UBC faculty in School of Population and Public Health castigate director Peter Berman over vacation to Hawaii

They declared that "travel for non-essential purposes and otherwise not following the guidance of our Provincial Health Officer is deeply irresponsible"

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      The backlash continues over a senior UBC official's decision to take a Hawaiian holiday in the midst of a pandemic.

      Today, 19 professors in UBC's School of Population and Public Health expressed their dissatisfaction about Peter Berman's trip in a letter to UBC president Santa Ono and the dean of the faculty of medicine, Dermot Kelleher.

      "We are deeply disappointed by the decision of our School’s Director, Professor Berman, to vacation in Hawaii," the academics wrote. "A public health leader should know better. 

      "This decision to travel harms our School’s ability to contribute leadership in calling for our communities to sustain daily sacrifices to prevent the spread of COVID-19 for the public good. We are further dismayed by Professor Berman’s response and that of UBC."

      Berman issued an apology—and the letter didn't elaborate on why this dismayed the signatories.

      Coincidentally, the recipients of the letter, Ono and Kelleher, also took plane trips outside of Canada during the pandemic. In Ono's case, it was to visit Baltimore in December after his mother had been taken to hospital in an ambulance. 

      Kelleher flew to Ireland to address "serious personal and private matters".

      Public-health officials such as Dr. Theresa Tam and Dr. Bonnie Henry have discouraged nonessential international travel.

      The academics who wrote the letter stated that as faculty in the School of Population and Public Health, they have "worked tirelessly to improve our collective understanding of the pandemic and how to mitigate its harms, provide credible guidance to our communities, and help train the next generation of public health leaders".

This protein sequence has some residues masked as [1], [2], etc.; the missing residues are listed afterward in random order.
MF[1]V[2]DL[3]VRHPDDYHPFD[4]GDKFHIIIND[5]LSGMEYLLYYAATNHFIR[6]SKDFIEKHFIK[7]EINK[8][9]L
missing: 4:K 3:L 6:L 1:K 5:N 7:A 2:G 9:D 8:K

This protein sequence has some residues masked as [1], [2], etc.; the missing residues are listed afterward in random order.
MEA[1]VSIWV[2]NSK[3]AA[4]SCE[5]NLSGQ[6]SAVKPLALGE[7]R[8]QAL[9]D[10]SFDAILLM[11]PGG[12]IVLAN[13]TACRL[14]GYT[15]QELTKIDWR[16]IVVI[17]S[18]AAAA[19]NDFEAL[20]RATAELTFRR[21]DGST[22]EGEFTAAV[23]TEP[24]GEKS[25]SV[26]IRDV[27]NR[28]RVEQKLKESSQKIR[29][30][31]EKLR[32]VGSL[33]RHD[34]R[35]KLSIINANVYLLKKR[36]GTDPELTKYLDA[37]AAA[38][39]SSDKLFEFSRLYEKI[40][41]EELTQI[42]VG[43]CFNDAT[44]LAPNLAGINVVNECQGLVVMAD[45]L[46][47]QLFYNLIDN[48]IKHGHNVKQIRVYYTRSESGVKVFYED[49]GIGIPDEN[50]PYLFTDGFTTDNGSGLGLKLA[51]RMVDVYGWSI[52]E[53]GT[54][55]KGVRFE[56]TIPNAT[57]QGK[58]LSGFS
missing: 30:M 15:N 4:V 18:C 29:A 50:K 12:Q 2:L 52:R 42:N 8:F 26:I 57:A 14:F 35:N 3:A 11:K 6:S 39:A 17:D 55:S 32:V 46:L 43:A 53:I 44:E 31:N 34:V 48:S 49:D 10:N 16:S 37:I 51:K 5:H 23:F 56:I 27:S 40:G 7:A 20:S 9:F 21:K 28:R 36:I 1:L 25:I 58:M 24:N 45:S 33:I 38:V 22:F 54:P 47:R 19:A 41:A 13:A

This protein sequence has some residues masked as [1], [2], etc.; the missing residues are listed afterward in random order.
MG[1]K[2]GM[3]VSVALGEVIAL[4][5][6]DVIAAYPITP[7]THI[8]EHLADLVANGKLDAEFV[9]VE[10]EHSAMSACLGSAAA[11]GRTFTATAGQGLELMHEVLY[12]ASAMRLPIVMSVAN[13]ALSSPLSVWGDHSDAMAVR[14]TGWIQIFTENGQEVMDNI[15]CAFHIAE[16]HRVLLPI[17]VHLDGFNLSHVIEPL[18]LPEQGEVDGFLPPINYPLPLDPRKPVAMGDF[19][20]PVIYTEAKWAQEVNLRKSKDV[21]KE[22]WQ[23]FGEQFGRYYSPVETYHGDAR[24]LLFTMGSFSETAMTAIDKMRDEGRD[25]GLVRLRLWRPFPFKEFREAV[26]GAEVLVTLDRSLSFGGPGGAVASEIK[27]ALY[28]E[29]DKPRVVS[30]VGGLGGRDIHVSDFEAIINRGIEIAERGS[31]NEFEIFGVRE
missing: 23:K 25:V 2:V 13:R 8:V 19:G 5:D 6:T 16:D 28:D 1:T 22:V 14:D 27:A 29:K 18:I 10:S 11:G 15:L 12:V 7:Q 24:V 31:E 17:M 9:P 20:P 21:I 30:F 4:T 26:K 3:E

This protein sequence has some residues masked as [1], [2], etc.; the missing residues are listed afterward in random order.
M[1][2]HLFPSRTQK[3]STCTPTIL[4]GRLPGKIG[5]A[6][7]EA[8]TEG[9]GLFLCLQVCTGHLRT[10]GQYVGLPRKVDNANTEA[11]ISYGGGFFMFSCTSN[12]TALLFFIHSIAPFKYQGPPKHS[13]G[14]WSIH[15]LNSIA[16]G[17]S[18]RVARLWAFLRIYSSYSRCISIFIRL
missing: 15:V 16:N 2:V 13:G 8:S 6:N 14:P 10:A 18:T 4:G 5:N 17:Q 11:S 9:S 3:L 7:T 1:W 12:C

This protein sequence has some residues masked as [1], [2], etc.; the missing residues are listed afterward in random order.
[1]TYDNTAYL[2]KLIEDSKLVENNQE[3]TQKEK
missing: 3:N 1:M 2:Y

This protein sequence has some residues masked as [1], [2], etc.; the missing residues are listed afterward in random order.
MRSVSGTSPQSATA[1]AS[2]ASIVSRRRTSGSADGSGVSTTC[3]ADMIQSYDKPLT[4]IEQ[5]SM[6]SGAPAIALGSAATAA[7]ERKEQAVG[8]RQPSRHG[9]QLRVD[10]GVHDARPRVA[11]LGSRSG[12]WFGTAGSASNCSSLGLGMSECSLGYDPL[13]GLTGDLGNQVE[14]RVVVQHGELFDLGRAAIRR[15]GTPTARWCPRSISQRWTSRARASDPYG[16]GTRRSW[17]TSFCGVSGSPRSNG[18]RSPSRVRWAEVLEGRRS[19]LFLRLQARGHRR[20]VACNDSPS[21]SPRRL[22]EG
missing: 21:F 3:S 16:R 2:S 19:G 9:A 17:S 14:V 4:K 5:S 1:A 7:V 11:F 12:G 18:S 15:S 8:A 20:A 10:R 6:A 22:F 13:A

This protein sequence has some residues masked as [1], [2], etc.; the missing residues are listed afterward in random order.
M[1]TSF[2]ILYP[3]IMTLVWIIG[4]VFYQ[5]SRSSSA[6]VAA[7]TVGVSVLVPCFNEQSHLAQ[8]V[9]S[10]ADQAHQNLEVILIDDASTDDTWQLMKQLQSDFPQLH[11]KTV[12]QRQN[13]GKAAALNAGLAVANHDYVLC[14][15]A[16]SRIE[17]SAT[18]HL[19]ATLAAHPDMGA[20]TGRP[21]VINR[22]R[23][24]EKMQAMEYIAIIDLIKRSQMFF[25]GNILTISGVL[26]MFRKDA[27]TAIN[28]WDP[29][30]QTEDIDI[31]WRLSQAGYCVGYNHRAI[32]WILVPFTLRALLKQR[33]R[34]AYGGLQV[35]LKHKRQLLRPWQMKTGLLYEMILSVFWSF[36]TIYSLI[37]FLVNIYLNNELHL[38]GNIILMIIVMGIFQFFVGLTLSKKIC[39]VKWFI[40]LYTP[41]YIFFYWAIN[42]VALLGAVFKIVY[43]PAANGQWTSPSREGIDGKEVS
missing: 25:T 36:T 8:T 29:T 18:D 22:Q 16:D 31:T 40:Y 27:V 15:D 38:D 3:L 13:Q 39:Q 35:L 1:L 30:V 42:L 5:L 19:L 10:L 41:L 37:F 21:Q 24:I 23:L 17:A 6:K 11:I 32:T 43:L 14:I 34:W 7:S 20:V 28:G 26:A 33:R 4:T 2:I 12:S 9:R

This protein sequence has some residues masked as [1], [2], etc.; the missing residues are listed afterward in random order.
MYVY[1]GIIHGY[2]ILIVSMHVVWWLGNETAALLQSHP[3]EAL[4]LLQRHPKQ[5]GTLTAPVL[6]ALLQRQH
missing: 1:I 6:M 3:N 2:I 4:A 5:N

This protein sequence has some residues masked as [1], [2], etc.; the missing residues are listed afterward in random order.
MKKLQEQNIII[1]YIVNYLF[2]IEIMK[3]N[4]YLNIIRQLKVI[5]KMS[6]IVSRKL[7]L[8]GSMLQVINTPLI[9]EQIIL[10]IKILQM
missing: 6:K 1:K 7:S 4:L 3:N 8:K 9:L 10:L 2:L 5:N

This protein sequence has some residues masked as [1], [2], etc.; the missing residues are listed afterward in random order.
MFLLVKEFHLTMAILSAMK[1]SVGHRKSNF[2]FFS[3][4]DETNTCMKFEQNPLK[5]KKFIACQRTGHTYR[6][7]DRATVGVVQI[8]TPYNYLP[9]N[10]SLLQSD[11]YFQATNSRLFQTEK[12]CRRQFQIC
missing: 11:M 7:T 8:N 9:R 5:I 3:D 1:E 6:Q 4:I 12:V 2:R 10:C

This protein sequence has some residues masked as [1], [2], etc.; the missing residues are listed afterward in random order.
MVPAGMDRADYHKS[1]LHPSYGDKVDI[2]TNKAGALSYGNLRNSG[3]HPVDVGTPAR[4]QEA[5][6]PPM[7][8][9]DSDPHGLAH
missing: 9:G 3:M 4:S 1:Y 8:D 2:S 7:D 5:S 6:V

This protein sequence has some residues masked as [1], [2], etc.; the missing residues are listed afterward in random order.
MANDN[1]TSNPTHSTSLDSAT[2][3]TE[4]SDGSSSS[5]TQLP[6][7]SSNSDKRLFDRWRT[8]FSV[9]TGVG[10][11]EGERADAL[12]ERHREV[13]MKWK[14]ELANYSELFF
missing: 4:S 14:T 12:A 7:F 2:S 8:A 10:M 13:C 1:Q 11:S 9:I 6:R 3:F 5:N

"We have done so while following the public health guidance as individuals and by setting a strong example as representatives of the public health profession," they stated. "We acknowledge that we are in privileged positions with the personal and institutional resources to mitigate some of the challenges of public health measures.

      "It is therefore deeply disturbing to see those in positions of leadership take advantage of their privilege, act in ways that rupture solidarity, and fuel narratives of distrust and misinformation. It is especially disturbing to learn of Professor Berman’s travel for a vacation in Hawaii, where longstanding exploitation of the native Hawaiian population by ‘outsiders’ contributes to their being disproportionately impacted by the pandemic. It is such inequities that drive so much of the health disparities that are the core of our work."

      They added: "It is important to be clear that travel for non-essential purposes and otherwise not following the guidance of our Provincial Health Officer is deeply irresponsible. We call on our leadership to set positive examples by making choices that support control of the pandemic, protection of our health services and movement toward the time where we can all regain the liberties we miss so much."

      It was signed by the following academics: 

      Michael Brauer, Professor

      Karen Bartlett, Professor

      Jane Buxton, Professor

      Susan Cox, Associate Professor

      Hugh Davies, Associate Professor

      Sarah Henderson, Associate Professor

      Patricia Janssen, Professor

      Susan Kennedy, Professor (Emeritus)

      Michael Law, Professor

      Amee Manges, Professor

      Mike Marin, Associate Professor of Teaching

      Rachel Murphy, Assistant Professor

      Mina Park, Adjunct Professor

      Joseph Puyat, Assistant Professor

      Caren Rose, Assistant Professor

      Daniel Steel, Associate Professor

      Jason Sutherland, Professor

      Kay Teschke, Professor (Emeritus)

      Kate Weinberger, Assistant Professor

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